- Educators can play a vital role in protecting children and stopping devastating casualties by teaching life-saving messages to students, and promoting road safety more widely such as to parents and drivers in the local area.
- Schools and colleges can lead the way in making local roads safer, especially enabling children and families to walk and cycle safely. You are at the heart of a community and therefore well placed to work with authorities to help achieve improvements to local roads to make them safer for children and adults, such as through paths, crossings, lower speed limits and better law enforcement.
- Road safety can help you meet teaching requirements and demonstrate to people in the area that you are a school that cares about students’ safety and wellbeing.
- Road safety is not just a subject for younger children. The older children get, the more at risk they become, as they gain independence. In many countries, crashes involving young drivers are a big problem, causing a large proportion of road casualties, so improving awareness of the risks of driving and being a passenger is crucial for teenagers too.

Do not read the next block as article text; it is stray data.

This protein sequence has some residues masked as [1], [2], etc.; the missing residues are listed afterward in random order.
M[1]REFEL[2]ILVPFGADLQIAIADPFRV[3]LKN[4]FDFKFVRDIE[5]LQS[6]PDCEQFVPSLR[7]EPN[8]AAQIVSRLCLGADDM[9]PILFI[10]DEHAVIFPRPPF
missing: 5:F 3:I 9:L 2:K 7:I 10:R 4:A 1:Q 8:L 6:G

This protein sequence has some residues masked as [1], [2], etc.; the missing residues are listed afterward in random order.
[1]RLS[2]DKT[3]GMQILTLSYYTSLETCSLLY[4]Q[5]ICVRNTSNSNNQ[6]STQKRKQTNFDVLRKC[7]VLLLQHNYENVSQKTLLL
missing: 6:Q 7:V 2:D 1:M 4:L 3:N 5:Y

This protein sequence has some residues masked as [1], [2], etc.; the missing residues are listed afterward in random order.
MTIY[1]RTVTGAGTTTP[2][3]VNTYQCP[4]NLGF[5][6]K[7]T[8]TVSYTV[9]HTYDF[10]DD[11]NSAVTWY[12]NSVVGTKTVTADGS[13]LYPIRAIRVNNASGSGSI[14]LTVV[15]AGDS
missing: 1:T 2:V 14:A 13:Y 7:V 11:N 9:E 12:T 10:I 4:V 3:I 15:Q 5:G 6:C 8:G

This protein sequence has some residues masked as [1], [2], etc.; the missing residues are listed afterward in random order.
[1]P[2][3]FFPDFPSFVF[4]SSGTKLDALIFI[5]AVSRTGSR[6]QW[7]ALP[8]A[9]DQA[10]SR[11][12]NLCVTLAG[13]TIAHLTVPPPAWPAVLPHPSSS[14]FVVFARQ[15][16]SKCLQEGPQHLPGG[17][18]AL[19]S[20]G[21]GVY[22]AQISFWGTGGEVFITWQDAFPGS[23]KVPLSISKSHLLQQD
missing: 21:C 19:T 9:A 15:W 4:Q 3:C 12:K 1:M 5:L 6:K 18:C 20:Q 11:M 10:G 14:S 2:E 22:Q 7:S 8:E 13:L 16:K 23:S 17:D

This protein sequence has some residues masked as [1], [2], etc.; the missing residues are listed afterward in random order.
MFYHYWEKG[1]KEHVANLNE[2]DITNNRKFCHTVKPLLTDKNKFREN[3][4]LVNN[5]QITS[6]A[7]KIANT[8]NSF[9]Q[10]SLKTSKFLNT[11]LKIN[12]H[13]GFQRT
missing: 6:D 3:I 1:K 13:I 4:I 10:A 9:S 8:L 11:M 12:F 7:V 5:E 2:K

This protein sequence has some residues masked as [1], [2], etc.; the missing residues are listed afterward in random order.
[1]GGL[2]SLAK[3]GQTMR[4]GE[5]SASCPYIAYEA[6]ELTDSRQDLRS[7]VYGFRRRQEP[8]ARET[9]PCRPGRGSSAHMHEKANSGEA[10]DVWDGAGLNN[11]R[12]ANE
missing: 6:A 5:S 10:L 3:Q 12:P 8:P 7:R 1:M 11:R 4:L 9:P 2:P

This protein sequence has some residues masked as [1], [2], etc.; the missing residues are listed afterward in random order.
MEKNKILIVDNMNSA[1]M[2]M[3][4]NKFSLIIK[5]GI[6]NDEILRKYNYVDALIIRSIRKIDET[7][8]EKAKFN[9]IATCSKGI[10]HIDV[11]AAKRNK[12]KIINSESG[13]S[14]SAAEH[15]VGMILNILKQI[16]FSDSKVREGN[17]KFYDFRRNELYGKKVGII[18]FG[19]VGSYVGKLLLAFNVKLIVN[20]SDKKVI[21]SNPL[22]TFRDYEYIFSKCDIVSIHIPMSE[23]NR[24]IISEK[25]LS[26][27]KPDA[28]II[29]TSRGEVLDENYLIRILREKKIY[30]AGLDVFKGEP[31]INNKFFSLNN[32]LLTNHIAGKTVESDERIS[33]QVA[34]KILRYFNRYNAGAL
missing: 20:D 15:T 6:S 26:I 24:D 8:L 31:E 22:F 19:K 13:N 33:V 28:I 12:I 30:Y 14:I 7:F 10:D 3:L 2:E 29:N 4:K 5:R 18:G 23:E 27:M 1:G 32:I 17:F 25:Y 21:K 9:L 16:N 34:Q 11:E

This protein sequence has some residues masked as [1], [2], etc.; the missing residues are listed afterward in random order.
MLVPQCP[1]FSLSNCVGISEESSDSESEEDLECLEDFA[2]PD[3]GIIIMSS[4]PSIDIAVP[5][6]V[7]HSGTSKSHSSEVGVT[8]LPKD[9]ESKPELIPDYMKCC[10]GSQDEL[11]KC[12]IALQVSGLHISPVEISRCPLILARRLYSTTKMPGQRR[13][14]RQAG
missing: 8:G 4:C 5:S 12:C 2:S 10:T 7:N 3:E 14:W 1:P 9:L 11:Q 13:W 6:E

Getting outside help
Bear in mind that classroom teaching is more effective if combined with practical experiences and campaigning. So if you can build in these three components it will have greater impact:
- classroom teaching
- roadside experiences and training (which must be delivered safely)
- getting the children campaigning for road safety.